CANDYMAN (2021) – Blackwashed version in the name of racial justice and healing


Rating: ⭐⭐

Candyman is yet another attempt by Hollywood to reboot a successful horror franchise. The film makers here would like us to think of this as a sort of sequel to the original 1992 Candyman. Any links between these movies are small and this is really a standalone story. Candyman is the name of the killer with a hooked hand that gets summoned when his name is called out 5 times in front of a mirror. Almost immediately he will appear on the mirror and brutally kill of whoever foolish enough to summon his presence.

The involvement of Jordan Peele as one of the screenplay writer and producer means that we are in for another racist movie that would highlight the plight of the black community and an uneven representation of the races. Not surprisingly, the main cast members are black , and anyone who is not black is portrayed as either a bad person or an idiot or both. Naturally they all deserve to become victims and die horrible deaths under the hand (or hook) of the Candyman. This fondness and seemingly uncontrolled desire by Jordan Peele to make every movie of his become a BlackLivesMatter advocate is a turn off for me as this intent often feels like it is overshadowing the film. If you stay long enough after the movie end credits have rolled, there is actually a statement that flashes on the screen that says “To Learn More About Resources & Organizations That Support Racial Justice and Healing, Please Visit”!!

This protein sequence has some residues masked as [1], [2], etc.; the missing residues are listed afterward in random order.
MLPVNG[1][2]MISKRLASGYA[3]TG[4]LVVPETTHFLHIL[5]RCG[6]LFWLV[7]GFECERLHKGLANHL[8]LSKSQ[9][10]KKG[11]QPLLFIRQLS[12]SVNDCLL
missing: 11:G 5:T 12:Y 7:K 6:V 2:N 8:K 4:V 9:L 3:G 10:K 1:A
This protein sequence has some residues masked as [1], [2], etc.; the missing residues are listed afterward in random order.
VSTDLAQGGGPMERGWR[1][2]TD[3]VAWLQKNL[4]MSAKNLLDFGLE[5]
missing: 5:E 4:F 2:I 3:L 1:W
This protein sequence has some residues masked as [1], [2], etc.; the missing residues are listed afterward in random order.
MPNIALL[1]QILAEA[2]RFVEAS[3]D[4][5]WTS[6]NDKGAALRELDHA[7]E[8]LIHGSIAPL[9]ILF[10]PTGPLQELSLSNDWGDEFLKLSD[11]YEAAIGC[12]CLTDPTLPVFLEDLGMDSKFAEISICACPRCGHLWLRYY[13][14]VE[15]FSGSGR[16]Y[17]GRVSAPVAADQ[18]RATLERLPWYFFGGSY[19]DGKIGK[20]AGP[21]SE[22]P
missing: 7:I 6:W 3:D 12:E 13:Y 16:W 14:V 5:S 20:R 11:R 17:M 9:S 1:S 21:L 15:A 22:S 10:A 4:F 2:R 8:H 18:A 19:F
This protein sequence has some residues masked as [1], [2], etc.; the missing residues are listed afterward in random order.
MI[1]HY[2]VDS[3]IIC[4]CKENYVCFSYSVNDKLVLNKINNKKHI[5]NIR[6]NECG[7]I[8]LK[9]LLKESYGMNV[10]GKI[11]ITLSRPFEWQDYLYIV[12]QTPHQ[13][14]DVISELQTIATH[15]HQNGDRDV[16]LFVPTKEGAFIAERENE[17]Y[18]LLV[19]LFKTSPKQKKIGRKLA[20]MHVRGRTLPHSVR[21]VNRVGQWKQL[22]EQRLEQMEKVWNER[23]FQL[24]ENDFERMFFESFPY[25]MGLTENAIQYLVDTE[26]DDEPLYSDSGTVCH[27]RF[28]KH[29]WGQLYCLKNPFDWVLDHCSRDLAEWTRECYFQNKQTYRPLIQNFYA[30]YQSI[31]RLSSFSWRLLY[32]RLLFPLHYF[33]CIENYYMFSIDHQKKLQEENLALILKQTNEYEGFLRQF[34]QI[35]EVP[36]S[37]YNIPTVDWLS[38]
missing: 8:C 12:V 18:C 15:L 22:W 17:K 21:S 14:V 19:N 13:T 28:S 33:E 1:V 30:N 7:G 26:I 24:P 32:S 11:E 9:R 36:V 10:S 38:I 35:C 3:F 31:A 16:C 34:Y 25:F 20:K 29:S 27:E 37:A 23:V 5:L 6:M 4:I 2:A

On the plus side, lead actor Yahya Abdul-Mateen II does a decent job playing the role of a struggling modern art painter who gets drawn into the old story of the Candyman, inadvertently triggering a series of events that summons the macabre character. Also director, Nia DaCosta has a stylish flair in her work and this is evident right at the start of the movie where the names and trademarks of the films producers were presented in a reserved mirror image order. Also at one of the earlier scenes the high-rise buildings of Chicago were photographed from a unusually low angle, which provided a fresh point of view with a suitably unnerving effect. Many scenes in the rest of the movie especially the gory kill scenes, were creatively constructed, providing the chills. The ending is predictable and leaves the plot open for further engineering follow-up movies in the franchise.

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